And the Mountains Echoed by Khaled Hosseini
Khaled Hosseini, the #1 New York Times–bestselling author of The Kite Runner and A Thousand Splendid Suns, has written a new novel about how we love, how we take care of one another, and how the choices we make resonate through generations. In this tale revolving around not just parents and children but brothers and sisters, cousins and caretakers, Hosseini explores the many ways in which families nurture, wound, betray, honor, and sacrifice for one another; and how often we are surprised by the actions of those closest to us, at the times that matter most. Following its characters and the ramifications of their lives and choices and loves around the globe—from Kabul to Paris to San Francisco to the Greek island of Tinos—the story expands gradually outward, becoming more emotionally complex and powerful with each turning page.
The Glass Castle by Jeannette Wells
The Glass Castle is a remarkable memoir of resilience and redemption, and a revelatory look into a family at once deeply dysfunctional and uniquely vibrant. When sober, Jeannette’s brilliant and charismatic father captured his children’s imagination, teaching them physics, geology, and how to embrace life fearlessly. But when he drank, he was dishonest and destructive. Her mother was a free spirit who abhorred the idea of domesticity and didn’t want the responsibility of raising a family.
The Walls children learned to take care of themselves. They fed, clothed, and protected one another, and eventually found their way to New York. Their parents followed them, choosing to be homeless even as their children prospered.
The Glass Castle is truly astonishing—a memoir permeated by the intense love of a peculiar but loyal family.
Orphan Train by Christina Baker Kline
Christina Baker Kline’s Orphan Train is an unforgettable story of friendship and second chances that highlights a little-known but historically significant movement in America’s past—and it includes a special PS section for book clubs featuring insights, interviews, and more.
Penobscot Indian Molly Ayer is close to “aging out” out of the foster care system. A community service position helping an elderly woman clean out her home is the only thing keeping Molly out of juvie and worse...
As she helps Vivian sort through her possessions and memories, Molly learns that she and Vivian aren’t as different as they seem to be. A young Irish immigrant orphaned in New York City, Vivian was put on a train to the Midwest with hundreds of other children whose destinies would be determined by luck and chance.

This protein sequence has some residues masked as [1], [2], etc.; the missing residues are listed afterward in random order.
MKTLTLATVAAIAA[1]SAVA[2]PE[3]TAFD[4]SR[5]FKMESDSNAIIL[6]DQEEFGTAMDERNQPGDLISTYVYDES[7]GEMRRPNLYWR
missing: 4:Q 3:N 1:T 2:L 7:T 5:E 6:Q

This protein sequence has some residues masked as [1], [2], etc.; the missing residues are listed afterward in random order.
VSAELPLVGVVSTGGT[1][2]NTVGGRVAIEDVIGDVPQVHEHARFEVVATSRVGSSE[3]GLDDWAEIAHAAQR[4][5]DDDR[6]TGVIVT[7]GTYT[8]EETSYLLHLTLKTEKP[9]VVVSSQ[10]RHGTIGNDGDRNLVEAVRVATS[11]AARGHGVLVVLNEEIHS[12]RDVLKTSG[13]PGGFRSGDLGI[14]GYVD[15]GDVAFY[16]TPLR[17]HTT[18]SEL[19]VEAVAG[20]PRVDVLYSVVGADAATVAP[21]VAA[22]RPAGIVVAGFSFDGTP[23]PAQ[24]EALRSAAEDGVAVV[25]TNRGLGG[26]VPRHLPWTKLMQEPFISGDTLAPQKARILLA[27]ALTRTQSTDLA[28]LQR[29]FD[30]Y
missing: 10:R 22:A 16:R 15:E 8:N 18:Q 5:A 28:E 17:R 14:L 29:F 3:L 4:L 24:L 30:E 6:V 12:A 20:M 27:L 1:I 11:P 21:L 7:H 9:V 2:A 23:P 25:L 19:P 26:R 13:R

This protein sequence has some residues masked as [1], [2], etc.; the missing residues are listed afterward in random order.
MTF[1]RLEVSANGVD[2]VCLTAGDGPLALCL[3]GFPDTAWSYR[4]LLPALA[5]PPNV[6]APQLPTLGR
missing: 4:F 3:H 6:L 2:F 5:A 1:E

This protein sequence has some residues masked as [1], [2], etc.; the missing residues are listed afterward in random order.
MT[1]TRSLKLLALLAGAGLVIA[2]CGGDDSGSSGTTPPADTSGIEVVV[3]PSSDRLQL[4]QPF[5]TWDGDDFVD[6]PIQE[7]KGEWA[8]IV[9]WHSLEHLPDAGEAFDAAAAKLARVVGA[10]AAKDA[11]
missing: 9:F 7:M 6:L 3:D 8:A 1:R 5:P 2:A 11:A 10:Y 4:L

Molly discovers that she has the power to help Vivian find answers to mysteries that have haunted her for her entire life—answers that will ultimately free them both.Rich in detail and epic in scope, Orphan Train is a powerful novel of upheaval and resilience, of unexpected friendship, and of the secrets we carry that keep us from finding out who we are.
I am currently reading Pretty Girls by Karin Slaughter
Sisters. Strangers. Survivors.
More than twenty years ago, Claire and Lydia’s teenaged sister Julia vanished without a trace. The two women have not spoken since, and now their lives could not be more different. Claire is the glamorous trophy wife of an Atlanta millionaire. Lydia, a single mother, dates an ex-con and struggles to make ends meet. But neither has recovered from the horror and heartbreak of their shared loss—a devastating wound that's cruelly ripped open when Claire's husband is killed.The disappearance of a teenage girl and the murder of a middle-aged man, almost a quarter-century apart: what could connect them? Forming a wary truce, the surviving sisters look to the past to find the truth, unearthing the secrets that destroyed their family all those years ago . . . and uncovering the possibility of redemption, and revenge, where they least expect it.
I am currently reading The Shack By William P. Young
Mackenzie Allen Philips' youngest daughter, Missy, has been abducted during a family vacation and evidence that she may have been brutally murdered is found in an abandoned shack deep in the Oregon wilderness. Four years later in the midst of his Great Sadness, Mack receives a suspicious note, apparently from God, inviting him back to that shack for a weekend. Against his better judgment he arrives at the shack on a wintry afternoon and walks back into his darkest nightmare. What he finds there will change Mack's world forever.
I am currently reading The Zookeepers Wife by Diane Ackerman
A true story in which the keepers of the Warsaw Zoo saved hundreds of people from Nazi hands.After their zoo was bombed, Polish zookeepers Jan and Antonina Zabinski managed to save over three hundred people from the Nazis by hiding refugees in the empty animal cages. With animal names for these "guests," and human names for the animals, it's no wonder that the zoo's code name became "The House Under a Crazy Star." Best-selling naturalist and acclaimed storyteller Diane Ackerman combines extensive research and an exuberant writing style to re-create this fascinating, true-life story―sharing Antonina's life as "the zookeeper's wife," while examining the disturbing obsessions at the core of Nazism.